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This is a compilation of official resources produced by Climate Prediction Center and National Weather Service office in Flagstaff, AZ. The graphics are intended to provide a broad awareness of current and forecast conditions.

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El Niño-Southern Oscillation (ENSO)

    

Want to learn more about ENSO and its impact on northern Arizona's weather?

 

Sea Surface Temperatures (SSTs)

 

 

 

Observed Regions Anomalies

 

 

Sea Surface Temperature Anomalies

 

850 mb Wind Anomalies

 

Latest ENSO Forecasts

 

Madden-Julian Oscillation (MJO)

 

MJO 1-Page Fact Sheet

How does the MJO Phase affect temperature and precipitation in the United States?

 

Hires GFS Phase Diagram

 

OLR Anomalies

 

Ensemble GFS Phase Diagram

 

OLR Anomalies

 

Statistical Phase Diagram for Arizona

 

200 mb Velocity Potential Forecast

 

 

Arctic Oscillation (AO)

 

The Arctic Oscillation (AO) refers to an atmospheric circulation pattern over the mid-to-high latitudes of the Northern Hemisphere: the most obvious reflection of the phase of this oscillation is the north-to-south location of the storm-steering, mid-latitude jet stream.

Impacts on temperature and precipitation patterns across the US based on the AO Phase

 

Observed and Forecast Values

 

Example of 500 mb Height Anomalies in a Positive AO

Image Courtesy of the North Carolina Climate Office

 

Example of 500 mb Height Anomalies in a Negative AO

Image Courtesy of the North Carolina Climate Office

 

North Atlantic Oscillation (NAO)

 

The North Atlantic Oscillation (NAO) index is based on the surface sea-level pressure difference between the Subtropical (Azores) High and the Subpolar Low. The positive phase of the NAO reflects below-normal heights and pressure across the high latitudes of the North Atlantic and above-normal heights and pressure over the central North Atlantic and the eastern United States. The negative phase reflects an opposite pattern of height and pressure anomalies over these regions. Both phases of the NAO are associated with basin-wide changes in the intensity and location of the North Atlantic jet stream and storm track, and in large-scale modulations of the normal patterns of zonal and meridional heat and moisture transport, which in turn results in changes in temperature and precipitation patterns especially in eastern North America.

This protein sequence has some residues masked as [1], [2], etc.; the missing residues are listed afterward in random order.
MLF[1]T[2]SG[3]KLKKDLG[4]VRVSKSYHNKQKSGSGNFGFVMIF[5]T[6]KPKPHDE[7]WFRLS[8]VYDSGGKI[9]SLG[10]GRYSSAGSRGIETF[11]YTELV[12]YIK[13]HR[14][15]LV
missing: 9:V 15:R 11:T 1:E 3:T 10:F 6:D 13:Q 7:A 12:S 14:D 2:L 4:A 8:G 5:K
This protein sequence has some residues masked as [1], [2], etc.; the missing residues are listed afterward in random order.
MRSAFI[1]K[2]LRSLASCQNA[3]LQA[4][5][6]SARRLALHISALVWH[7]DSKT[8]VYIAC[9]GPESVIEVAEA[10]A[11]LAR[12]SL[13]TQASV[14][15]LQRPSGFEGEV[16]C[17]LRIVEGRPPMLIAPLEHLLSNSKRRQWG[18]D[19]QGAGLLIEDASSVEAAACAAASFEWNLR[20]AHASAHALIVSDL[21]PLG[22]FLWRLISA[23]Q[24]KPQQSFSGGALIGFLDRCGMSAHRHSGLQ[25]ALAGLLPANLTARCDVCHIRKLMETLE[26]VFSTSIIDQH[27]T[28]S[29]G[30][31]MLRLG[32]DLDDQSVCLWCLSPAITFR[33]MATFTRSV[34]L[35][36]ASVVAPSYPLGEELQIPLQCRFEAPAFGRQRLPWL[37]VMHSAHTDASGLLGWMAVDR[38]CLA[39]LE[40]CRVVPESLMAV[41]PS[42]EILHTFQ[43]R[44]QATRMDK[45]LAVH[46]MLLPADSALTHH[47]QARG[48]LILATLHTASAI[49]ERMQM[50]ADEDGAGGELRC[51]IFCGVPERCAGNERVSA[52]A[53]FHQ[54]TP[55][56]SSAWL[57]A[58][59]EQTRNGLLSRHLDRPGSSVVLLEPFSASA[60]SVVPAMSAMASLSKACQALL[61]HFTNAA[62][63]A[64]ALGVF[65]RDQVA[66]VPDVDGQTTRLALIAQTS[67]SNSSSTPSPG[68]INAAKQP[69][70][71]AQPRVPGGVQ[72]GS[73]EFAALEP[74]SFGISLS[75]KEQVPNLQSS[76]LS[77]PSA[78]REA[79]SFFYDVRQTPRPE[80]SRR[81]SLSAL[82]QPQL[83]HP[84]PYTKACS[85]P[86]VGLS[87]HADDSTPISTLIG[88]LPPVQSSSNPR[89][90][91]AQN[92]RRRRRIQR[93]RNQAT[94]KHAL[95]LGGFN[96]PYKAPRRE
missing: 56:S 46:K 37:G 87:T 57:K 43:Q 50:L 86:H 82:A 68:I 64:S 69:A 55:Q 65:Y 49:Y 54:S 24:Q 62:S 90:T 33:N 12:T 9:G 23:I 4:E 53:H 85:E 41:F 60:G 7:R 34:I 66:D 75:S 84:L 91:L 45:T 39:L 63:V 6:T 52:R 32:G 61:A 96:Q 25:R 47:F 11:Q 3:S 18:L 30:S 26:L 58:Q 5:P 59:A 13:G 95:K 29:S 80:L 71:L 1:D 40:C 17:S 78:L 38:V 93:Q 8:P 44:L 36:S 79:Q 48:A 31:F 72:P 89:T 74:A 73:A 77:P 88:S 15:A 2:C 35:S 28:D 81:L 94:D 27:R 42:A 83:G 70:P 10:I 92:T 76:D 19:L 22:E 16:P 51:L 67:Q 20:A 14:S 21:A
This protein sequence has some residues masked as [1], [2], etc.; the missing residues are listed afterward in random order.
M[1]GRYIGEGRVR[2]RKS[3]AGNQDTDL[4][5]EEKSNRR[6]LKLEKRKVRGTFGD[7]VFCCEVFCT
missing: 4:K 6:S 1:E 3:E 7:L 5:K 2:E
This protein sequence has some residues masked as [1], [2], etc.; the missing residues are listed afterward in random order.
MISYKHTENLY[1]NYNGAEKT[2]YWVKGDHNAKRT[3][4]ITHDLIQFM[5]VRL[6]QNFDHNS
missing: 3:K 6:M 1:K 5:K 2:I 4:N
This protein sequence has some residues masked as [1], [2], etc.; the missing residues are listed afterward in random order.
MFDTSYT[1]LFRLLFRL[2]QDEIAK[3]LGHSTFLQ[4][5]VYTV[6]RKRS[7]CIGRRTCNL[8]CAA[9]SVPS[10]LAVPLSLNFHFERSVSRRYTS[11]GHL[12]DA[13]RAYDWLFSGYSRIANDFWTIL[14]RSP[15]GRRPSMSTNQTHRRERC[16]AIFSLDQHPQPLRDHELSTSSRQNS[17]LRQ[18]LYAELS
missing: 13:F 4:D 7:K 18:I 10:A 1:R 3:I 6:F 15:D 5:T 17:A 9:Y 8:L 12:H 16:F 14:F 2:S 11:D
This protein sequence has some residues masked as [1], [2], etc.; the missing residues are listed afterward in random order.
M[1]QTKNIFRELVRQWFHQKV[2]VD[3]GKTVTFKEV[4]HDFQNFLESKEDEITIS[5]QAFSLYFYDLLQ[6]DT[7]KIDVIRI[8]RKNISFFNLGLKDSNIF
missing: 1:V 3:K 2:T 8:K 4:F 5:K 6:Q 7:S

Observed and Forecast Values

 

500 mb Height Anomalies During a Positive NAO

Image Courtesy of the North Carolina Climate Office

 

500 mb Height Anomalies During a Negative NAO

Image Courtesy of the North Carolina Climate Office

 

Pacific/North American Pattern (PNA)

 

The Pacific-North America (PNA) pattern is one of the most prominent modes of low-frequency variability in the Northern Hemisphere extratropics, appearing in all months except June and July. The PNA index is measured by the height anomalies (generally at 500 and 700 mb) over the western and eastern United States. Research has shown the PNA is strongly influenced by ENSO. Positive PNA patterns are most commonly associated with El Niño while the negative phase tends to occur during La Niñas. Here are the typical temperature and precipitation patterns across the United States.

 

Observed and Forecast Values

 

500 mb Height Anomalies During a Positive PNA

Image Courtesy of the North Carolina Climate Office

 

500 mb Height Anomalies During a Negative PNA

Image Courtesy of the North Carolina Climate Office